When it comes to the passive technology, we put them up along with the system in our servers. For example the external rotating polarizing filter that works with a single projector for the single screen. We have taken this technology from Master Image. The other technology is for the dual projector with fixed polarizing filters on each projector. It is for the silver screen. Here there is not active involvement of the eyewear.

The active systems include the infrared emitter and shutter glasses technology from XpanD. It requires a single projector and has and active eyewear and is for the white screen.

How cost effective is it in converting old movies into 3D?

The cost varies between $5 million to $30 million, depending upon how lengthy and complex the movie is. There is only one company that is currently doing it. It’s called In3.

How many movies have been converted till now?

Nothing has been released yet. But yes, there are movies like Star Wars (1979) that have been converted.

What are your 3D plans for India?

We are trying to act as a catalyst to make 3D happen in India, in both production and exhibition.

Satyam in Karnataka has already installed one screen with 3D and we assume that a few more will be coming up very quickly like Adlabs and PVR. Also, we will start helping Indian films shoot in 3D. And this we see will definitely bring in a huge boost to our technology.

Since the digital market is growing, will you need to raise money to fund your expansion?

We are looking at a third round of funding within 6-12 months and expect to raise Rs 600-800 million. The funds will be mainly used for rolling out digital cinema and development work. We are also looking at expanding in the area of 3D. We already have Intel Capital supporting us in the second round. Street Edge and Novastar have participated as initial investors.

Latest Reads

http://www.indiantelevision.com/sites/default/files/styles/340x340/public/images/tv-images/2019/02/16/Baavle_Utaavle.jpg?itok=roHnkzhD
Sony Sab strengthens primetime slot with 'Baavle Utaavle'

Sony Sab is all set to launch its new show, Baavle Utaavle, #Gufu Ki Visfotak Love Isstory, produced by Director’s Kut production house Rajan Shahi. The show will go on air on 18 February, every Monday to Friday at 10 pm.

Television TV Channels GECs
http://www.indiantelevision.com/sites/default/files/styles/340x340/public/images/tv-images/2019/02/16/TV9_Bharatvarsh.jpg?itok=lzr3B7fe
TV9 enters Hindi heartland with TV9 Bharatvarsh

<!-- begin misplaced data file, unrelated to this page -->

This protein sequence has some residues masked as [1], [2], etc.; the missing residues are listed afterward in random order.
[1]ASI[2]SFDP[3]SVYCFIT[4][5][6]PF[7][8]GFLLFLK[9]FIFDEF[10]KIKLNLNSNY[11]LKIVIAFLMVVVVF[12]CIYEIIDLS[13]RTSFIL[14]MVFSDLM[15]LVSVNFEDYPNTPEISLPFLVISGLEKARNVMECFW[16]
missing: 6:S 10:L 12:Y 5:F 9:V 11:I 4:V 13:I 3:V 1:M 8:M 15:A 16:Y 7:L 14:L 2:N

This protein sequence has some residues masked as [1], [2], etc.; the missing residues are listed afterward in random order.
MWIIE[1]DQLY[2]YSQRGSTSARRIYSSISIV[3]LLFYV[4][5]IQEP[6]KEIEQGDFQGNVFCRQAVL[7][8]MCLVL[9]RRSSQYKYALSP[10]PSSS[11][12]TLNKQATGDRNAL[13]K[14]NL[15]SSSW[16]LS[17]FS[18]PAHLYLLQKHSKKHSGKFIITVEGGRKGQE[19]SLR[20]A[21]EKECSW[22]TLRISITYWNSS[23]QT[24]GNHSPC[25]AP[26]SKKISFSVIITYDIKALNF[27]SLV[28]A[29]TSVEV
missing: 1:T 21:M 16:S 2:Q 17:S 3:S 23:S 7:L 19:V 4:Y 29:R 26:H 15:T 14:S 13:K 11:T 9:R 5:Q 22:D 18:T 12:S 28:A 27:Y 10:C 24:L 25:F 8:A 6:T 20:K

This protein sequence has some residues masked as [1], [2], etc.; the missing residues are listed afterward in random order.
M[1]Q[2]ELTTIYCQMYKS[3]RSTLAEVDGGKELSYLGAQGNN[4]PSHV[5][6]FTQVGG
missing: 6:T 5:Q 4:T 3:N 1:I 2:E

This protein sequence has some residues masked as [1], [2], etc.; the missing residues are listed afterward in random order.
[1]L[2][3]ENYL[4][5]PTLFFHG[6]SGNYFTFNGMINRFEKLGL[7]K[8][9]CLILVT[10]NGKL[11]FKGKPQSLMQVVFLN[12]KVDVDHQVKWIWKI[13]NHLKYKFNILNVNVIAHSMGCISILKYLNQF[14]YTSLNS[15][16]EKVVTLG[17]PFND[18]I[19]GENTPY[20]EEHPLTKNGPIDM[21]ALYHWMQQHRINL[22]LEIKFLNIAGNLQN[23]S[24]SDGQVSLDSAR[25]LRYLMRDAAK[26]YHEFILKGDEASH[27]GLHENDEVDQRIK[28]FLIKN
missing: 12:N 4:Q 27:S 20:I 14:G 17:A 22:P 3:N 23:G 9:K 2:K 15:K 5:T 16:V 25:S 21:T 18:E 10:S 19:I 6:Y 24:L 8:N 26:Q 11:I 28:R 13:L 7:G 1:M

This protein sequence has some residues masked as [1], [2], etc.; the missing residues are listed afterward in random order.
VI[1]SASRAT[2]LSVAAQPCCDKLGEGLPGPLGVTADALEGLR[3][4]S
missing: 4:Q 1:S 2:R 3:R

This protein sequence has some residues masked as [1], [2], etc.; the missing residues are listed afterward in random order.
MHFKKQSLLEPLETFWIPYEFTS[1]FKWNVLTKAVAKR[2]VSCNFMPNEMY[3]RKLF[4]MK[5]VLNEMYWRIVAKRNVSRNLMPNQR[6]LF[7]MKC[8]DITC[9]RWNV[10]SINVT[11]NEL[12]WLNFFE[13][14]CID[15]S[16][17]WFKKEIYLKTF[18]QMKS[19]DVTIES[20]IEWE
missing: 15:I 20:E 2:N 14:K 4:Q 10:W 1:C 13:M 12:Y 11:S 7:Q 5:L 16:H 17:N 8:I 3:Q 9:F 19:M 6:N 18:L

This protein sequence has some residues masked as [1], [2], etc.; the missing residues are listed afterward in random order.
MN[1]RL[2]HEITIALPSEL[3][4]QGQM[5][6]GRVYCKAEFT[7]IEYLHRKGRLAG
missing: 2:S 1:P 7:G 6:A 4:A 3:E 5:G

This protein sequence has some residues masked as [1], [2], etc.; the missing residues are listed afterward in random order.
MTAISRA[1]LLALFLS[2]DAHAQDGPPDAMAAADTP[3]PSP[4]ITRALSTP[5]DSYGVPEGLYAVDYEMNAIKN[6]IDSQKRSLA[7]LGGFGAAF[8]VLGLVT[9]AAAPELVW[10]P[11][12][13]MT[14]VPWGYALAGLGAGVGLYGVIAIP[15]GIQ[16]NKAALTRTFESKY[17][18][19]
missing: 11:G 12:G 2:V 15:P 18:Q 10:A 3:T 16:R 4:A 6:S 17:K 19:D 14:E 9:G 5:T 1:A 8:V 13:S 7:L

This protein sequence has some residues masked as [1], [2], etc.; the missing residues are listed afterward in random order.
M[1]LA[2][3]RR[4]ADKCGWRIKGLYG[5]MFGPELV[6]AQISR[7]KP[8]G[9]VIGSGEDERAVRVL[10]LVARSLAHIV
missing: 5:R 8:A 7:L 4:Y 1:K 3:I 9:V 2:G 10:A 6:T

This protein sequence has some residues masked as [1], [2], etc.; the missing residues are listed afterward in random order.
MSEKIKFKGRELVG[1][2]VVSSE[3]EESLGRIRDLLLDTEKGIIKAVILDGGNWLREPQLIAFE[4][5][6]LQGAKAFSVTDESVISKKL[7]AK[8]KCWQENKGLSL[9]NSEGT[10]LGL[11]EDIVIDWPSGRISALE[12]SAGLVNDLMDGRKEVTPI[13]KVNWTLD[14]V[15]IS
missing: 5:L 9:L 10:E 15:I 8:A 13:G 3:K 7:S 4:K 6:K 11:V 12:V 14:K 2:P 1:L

TV9 News Network is all set to launch its national Hindi channel, TV9 Bharatvarsh, next month in Delhi. The channel is ready with its largest news studio in the country, which will use the best of AR and VR technologies, and BOT news tracker in its presentation.

Television TV Channels News Broadcasting
http://www.indiantelevision.com/sites/default/files/styles/340x340/public/images/tv-images/2019/02/16/Chrome_DM.jpg?itok=Vzh5LDxy
Tariff order implementation: Pay channels' connectivity drops ranging from 61% to 0.5% across genres

The ongoing flux in the broadcast sector due to the new TRAI tariff order implementation has had a significant impact on the connectivity of pay channels in the country. After the new regulatory framework kicked in on 1 February, pay channels’ connectivity witnessed a drop ranging from 61 per cent...

Television TV Channels Viewership
http://www.indiantelevision.com/sites/default/files/styles/340x340/public/images/tv-images/2019/02/15/Rupay.jpg?itok=X8M0HO9f
Pro Volleyball League attracts 14.3 mn viewers in week 1 on TV

The first leg of RuPay Pro Volleyball League (PVL) which happened in Kochi witnessed 14.3 million viewers sample the league on Sony Pictures Network (SPN) India.

Television TV Channels Sports
http://www.indiantelevision.com/sites/default/files/styles/340x340/public/images/tv-images/2019/02/15/mtv.jpg?itok=raQzzzLI
MTV associates with Brave Combat Federation for 'Brave 20'

MTV, India’s youth brand, is all set to bring the fight series MTV Brave 20 in association with the Brave Combat Federation presented by Mercury Sports Entertainment on 17 February at 9 pm.

Television TV Channels Music and Youth
http://www.indiantelevision.com/sites/default/files/styles/340x340/public/images/tv-images/2019/02/15/bag.jpg?itok=WdVZEAML
Q3 2019: BAG Films Television and Radio Dhaamal profits up

The Anurradha Prasad-led BAG Films and Media Ltd (BAG Films) reported 38.1 per cent higher year-on-year (y-o-y) consolidated revenue for the quarter ended 31 December 2018 (Q3- 019, period or quarter, under review) at Rs 48.67 crore as compared to Rs 33.94 crore in the corresponding prior year...

Television TV Channels News Broadcasting
http://www.indiantelevision.com/sites/default/files/styles/340x340/public/images/tv-images/2019/02/15/zee.jpg?itok=paGRPClV
Comcast, Sony in the running for ZEEL stake?

In the latest financial results, Zee Entertainment Enterprises Ltd (ZEEL) MD and CEO Punit Goenka mentioned that the company has narrowed down its search for a partner to divest up to 50 per cent stake in the company, an announcement it made in November 2018.

Television TV Channels GECs
http://www.indiantelevision.com/sites/default/files/styles/340x340/public/images/tv-images/2019/02/14/9x-jalwa.jpg?itok=dTEgvuDY
9X Jalwa launches Jalwa #10YEARCHALLENGE

MUMBAI: 9X Jalwa, the Bollywood hits music channel by 9X Media, has created Jalwa #10YEARCHALLENGE, a unique property that showcases the songs of Bollywood stars from past to present. Jalwa #10YEARCHALLENGE will feature stars such as Aamir Khan, Aishwariya Rai, Kajol, Akshay Kumar, Salman Khan,...

Television TV Channels Music and Youth
http://www.indiantelevision.com/sites/default/files/styles/340x340/public/images/tv-images/2019/02/14/Murtaza-Ahmadi.jpg?itok=4zZ7uTuy
CNN meets the young Lionel Messi fan from Afghanistan who is now a Taliban target

In January 2016, a photo of young Murtaza Ahmadi went viral, thanks to his makeshift version of an Argentine football shirt of his idol Lionel Messi. The photo earned the child two autographed shirts, a signed football and a meeting with the footballer in Qatar 11 months later.

Television TV Channels News Broadcasting

Latest News

Load More

Sign up for our Newsletter

subscribe for latest stories